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Kitty Peck and the Music Hall Murders

by Kate Griffin

Series: Kitty Peck (1)

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775349,664 (3.6)8
A deliciously atmospheric and exciting Victorian mystery.
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» See also 8 mentions

Showing 5 of 5
Great characters, very atmospheric, a tad long-winded. ( )
  thiscatsabroad | May 26, 2023 |
I found the first 'Kitty Peck' novel by chance on the library catalogue and was taken with the cover - now I've reserved the other three books in the series! Thank you, Kate Griffin, for restoring my faith in fiction!

In 1880s (pre-Ripper) East London, seventeen year old Kitty Peck is a maid of all work at the local music hall, left alone after the death of her parents and brother. The owner and 'Baron' of the local area known as Paradise, an opium-smoking old crone called Lady Ginger, summons Kitty to her and reveals a shocking secret. Kitty's beloved brother Joey, thought drowned in the Thames, is not in fact dead - and Kitty can get him back, in exchange for information. Young girls from the music halls in Paradise are going missing and the Lady wants answers. To spy on the toffs and punters at the halls, Kitty becomes the Limehouse Linnet, singing from a gilded cage suspended sixty feet in the air. But will her death-defying act be enough to save the girls and free her brother?

I loved Kitty and her world, which is brought to life in all the grime, smoke and danger of nineteenth century London by the author, who worked for SPAB, or the Society for the Protection of Ancient Buildings. The characters are either larger than life, like Lady Ginger and her thuggish manager Fitzpatrick, or wonderfully captivating like the outspoken and fearless Kitty and her enigmatic friend Lucca. I was also hooked by the Jeffrey Deaver-esque plot about the mysterious artist and his gruesome masterpiece, which was far darker than I was expecting for a Victorian 'lady detective' novel (although Kitty would probably say that she is no lady!) The pantomime villain trope is a little old, and of course Kitty's skills on the trapeze came in handy when she was in danger (and sent me down a Google rabbit hole reading about the whispering gallery at St Paul's), but a few clichés weren't enough to put me off.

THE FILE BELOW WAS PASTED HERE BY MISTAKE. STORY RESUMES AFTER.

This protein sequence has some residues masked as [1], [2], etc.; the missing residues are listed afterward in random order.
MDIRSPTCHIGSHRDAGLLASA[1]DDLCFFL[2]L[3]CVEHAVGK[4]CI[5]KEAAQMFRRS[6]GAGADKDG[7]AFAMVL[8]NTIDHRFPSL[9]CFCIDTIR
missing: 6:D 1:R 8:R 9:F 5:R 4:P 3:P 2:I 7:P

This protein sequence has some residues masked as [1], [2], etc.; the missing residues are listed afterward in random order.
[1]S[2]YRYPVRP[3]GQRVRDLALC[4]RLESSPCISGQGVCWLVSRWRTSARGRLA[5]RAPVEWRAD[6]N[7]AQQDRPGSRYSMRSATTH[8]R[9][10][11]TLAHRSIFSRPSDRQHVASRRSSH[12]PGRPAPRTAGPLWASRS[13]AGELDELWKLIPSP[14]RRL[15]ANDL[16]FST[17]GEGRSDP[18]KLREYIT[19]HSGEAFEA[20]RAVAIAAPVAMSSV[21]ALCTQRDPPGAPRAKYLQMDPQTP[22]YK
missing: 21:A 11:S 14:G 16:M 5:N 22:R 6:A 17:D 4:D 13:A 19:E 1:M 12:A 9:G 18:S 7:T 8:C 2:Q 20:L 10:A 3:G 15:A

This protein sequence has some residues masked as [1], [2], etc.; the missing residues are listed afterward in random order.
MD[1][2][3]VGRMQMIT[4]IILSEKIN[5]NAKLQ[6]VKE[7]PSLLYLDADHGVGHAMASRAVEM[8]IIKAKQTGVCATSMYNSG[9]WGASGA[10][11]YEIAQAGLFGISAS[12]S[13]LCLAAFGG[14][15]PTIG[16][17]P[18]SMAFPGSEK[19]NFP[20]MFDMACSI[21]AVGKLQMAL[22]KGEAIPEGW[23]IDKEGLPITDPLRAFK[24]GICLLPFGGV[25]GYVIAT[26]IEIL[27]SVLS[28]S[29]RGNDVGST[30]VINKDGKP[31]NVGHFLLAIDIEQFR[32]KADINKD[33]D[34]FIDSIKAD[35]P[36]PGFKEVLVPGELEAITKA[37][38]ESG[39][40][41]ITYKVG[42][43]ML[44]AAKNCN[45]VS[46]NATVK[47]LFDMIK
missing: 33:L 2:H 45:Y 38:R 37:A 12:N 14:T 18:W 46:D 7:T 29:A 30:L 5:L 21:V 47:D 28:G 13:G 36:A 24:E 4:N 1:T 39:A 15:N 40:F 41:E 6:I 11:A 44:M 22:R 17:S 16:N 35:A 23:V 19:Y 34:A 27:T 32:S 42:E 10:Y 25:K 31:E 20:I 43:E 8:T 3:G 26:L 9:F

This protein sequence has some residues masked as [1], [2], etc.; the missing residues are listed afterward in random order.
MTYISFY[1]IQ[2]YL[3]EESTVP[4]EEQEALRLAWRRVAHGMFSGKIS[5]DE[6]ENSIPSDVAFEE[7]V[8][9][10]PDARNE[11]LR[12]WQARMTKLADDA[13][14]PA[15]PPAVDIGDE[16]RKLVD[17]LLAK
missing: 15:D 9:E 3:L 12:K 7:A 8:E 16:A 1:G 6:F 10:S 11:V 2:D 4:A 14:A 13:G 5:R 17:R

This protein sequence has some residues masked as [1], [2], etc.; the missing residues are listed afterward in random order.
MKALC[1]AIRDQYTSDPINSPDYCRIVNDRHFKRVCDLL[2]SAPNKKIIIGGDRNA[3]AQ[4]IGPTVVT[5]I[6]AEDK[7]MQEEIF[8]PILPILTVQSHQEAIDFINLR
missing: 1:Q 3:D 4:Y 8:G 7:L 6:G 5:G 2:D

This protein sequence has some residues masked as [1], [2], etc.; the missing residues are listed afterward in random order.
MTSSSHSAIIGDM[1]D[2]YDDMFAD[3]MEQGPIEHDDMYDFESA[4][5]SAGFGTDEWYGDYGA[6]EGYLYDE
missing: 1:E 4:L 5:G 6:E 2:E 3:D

Wonderful heroine with a strong narrative voice, evocative historical setting, and a macabre mystery - what's not to love? Onto book two, and three, and four! ( )
  AdonisGuilfoyle | Apr 25, 2023 |
This is a murder mystery set in the seedy theatres and backstreets of London in 1880. The atmosphere and the sense of time are well described, and the characters rounded and with interesting backstories. Despite these strengths, I can't say I hugely enjoyed this, perhaps because of some of the seediness and degradation involved which left a nasty taste in the mouth. Some aspects of the plot seemed a bit implausible as well. That said, I liked the central character enough to read the sequel, in which she seems set to rise in the world in which she lives. ( )
  john257hopper | Oct 23, 2018 |
1880, in the Limehouse area of London dancing girls go missing. Lady Ginger who rules the roost is not happy. She uses our heroine Kitty Peck as bait to draw out the kidnappers putting Kitty in danger.

What I liked about this book was the narrative by Kitty. I liked the way she prattled on in her own way as she tells the reader her story. This is the first book in the series and can see that Kitty has a lot more to offer.

What I didn't enjoy was the fact that the story was a little bit long winded. As much as I enjoyed following Kitty around at times I felt not a lot happened and the story was just plodding along. I did towards the end start to get fed up and was glad when all was revealed.

Some of the descriptions of the Limehouse were intersting but I just didn't quite get that sense of place. If the narrative didn't keep reminding the reader where the story was set it could have been anywhere.

I don't think for me there is enough in this book to seek out anymore in the series. It's a shame as the story started out with a lot of potential but I felt it lost its way. ( )
  tina1969 | Jan 9, 2018 |
I got the book thinking it was by the Kate Griffin who wrote the Matthew Swift series. It isn't. So it was a disappointment. The book tells a fast moving tale, but while it is well written, it doesn't shine with the brilliance of the other Kate Griffin (Charlotte Webb) who is a wordsmith. Fans of cozies should stay away from it, as it has a dark theme. ( )
  mysterymax | Oct 28, 2017 |
Showing 5 of 5
This is Griffin’s debut novel and I think it is possible to tell; while the characters are very well drawn, and the mystery is unusual and exciting without being too fanciful, this isn’t as polished as it could be, and less literary than you might expect from Faber. However, it’s bursting with life and full of thrills as Kitty strives to uncover who’s behind the music hall murders. I’m pleased to see the next instalment of her adventures should be arriving soon.
added by 2wonderY | editAdventures with Words (Jan 21, 2014)
 
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A deliciously atmospheric and exciting Victorian mystery.

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